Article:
Saints in the Roman Canon (Part 11)

In the Roman Canon, after Matthew we find Simon and Jude.

 

St. Simon, the Zealot, is in the veneration of the Church connected with St. Judas Thaddeus, who was a brother of St. James the Less.  Both Martyrs consumed and sacrificed their lives by their labors in Mesopotamia and Persia, where Simon was cut in two with a sword and Judas was shot to death with arrows. Their holy bodies repose in the cathedral of St. Peter in Rome.

 

Here the record of the Apostles closes, that the holy number twelve should not be exceeded. For the number twelve is symbolical “of the universality of the Church of Christ, which extends to the four quarters of the world, in the unity of faith in the triune God.  Hence the heavenly city Jerusalem, this figure of the Church of Christ in its completion, has four walls and in each wall three portals, the twelve entrances being built upon twelve precious stones which bear the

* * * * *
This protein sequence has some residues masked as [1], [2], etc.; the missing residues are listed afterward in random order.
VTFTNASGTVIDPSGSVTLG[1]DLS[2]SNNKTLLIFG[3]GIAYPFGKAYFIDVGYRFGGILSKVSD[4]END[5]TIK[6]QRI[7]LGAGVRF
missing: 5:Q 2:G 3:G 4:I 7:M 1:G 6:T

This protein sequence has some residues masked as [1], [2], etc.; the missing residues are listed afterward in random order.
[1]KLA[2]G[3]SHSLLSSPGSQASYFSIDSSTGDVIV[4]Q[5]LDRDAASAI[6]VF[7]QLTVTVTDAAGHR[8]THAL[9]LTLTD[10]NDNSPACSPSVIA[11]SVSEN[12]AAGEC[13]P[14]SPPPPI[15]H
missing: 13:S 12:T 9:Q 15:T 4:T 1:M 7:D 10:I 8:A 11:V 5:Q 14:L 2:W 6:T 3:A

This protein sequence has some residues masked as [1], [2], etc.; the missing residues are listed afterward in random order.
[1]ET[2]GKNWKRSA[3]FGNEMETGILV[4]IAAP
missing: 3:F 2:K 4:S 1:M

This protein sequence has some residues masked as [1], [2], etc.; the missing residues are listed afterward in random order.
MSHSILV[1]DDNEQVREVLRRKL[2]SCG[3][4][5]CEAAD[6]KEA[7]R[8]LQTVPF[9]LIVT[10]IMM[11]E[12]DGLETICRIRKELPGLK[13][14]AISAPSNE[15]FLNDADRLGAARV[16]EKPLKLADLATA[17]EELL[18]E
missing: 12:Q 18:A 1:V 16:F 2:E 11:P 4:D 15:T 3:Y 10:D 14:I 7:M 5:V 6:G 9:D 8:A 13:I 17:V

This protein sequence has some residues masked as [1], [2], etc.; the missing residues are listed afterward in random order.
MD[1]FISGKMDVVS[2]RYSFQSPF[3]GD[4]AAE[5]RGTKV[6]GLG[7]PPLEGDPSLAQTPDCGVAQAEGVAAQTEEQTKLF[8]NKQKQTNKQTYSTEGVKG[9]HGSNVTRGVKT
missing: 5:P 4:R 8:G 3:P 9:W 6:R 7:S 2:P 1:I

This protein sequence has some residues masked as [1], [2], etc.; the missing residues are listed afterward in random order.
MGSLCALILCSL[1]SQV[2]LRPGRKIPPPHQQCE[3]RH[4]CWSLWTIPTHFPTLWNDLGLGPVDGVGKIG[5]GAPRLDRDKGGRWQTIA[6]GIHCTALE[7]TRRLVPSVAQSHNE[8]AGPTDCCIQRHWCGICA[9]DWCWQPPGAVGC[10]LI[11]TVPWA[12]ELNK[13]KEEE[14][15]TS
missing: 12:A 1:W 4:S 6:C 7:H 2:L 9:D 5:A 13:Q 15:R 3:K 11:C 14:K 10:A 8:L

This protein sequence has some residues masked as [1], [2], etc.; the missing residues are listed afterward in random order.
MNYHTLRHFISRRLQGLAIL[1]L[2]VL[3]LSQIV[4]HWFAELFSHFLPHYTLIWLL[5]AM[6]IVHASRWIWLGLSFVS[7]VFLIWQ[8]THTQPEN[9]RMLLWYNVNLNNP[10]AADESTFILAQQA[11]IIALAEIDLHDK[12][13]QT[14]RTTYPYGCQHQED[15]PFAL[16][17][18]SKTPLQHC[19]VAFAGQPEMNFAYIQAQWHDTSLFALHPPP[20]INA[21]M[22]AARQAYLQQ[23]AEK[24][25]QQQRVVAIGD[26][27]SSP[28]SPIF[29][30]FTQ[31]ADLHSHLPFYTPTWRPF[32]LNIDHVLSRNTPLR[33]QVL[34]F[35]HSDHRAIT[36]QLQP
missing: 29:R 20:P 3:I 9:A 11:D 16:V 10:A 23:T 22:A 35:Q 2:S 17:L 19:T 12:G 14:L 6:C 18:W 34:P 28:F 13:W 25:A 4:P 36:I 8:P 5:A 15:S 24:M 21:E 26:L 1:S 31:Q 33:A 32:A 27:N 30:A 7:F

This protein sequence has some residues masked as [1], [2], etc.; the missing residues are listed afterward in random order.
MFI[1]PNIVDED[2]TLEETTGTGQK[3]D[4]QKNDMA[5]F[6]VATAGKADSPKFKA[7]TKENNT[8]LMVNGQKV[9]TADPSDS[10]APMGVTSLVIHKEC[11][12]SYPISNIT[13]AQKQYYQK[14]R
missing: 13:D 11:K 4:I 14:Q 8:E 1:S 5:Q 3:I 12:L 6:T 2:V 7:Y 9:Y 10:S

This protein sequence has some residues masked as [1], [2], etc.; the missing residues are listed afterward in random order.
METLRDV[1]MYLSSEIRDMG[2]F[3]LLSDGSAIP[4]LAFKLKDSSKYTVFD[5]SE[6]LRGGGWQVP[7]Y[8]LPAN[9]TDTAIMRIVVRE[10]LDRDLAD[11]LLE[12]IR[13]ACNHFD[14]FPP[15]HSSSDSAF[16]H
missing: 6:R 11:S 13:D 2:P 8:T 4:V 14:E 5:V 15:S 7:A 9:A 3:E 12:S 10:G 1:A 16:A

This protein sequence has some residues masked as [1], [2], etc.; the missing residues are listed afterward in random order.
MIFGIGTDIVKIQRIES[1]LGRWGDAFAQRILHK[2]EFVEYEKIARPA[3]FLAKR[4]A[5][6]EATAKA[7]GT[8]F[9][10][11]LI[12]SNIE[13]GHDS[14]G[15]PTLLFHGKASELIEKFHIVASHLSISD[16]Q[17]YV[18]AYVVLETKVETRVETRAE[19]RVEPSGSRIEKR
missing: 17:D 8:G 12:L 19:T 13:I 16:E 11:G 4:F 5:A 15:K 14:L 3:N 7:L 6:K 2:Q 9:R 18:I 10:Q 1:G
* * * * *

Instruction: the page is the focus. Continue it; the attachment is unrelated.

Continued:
names of the twelve Apostles of the Lamb” (Rev. 21).  The Apostles not only scattered the seed of the Divine Word, but they labored to bring it to maturity by watering it with the sweat of their brow and by shedding their hearts’ blood.  Built and resting upon the chief cornerstone Christ, the Apostles have thus become the foundation of the Church, which for this reason is called Apostolic.

 

St. Simon and St. Jude, pray for us!

 

For the Greater Glory of God,

Fr. Matt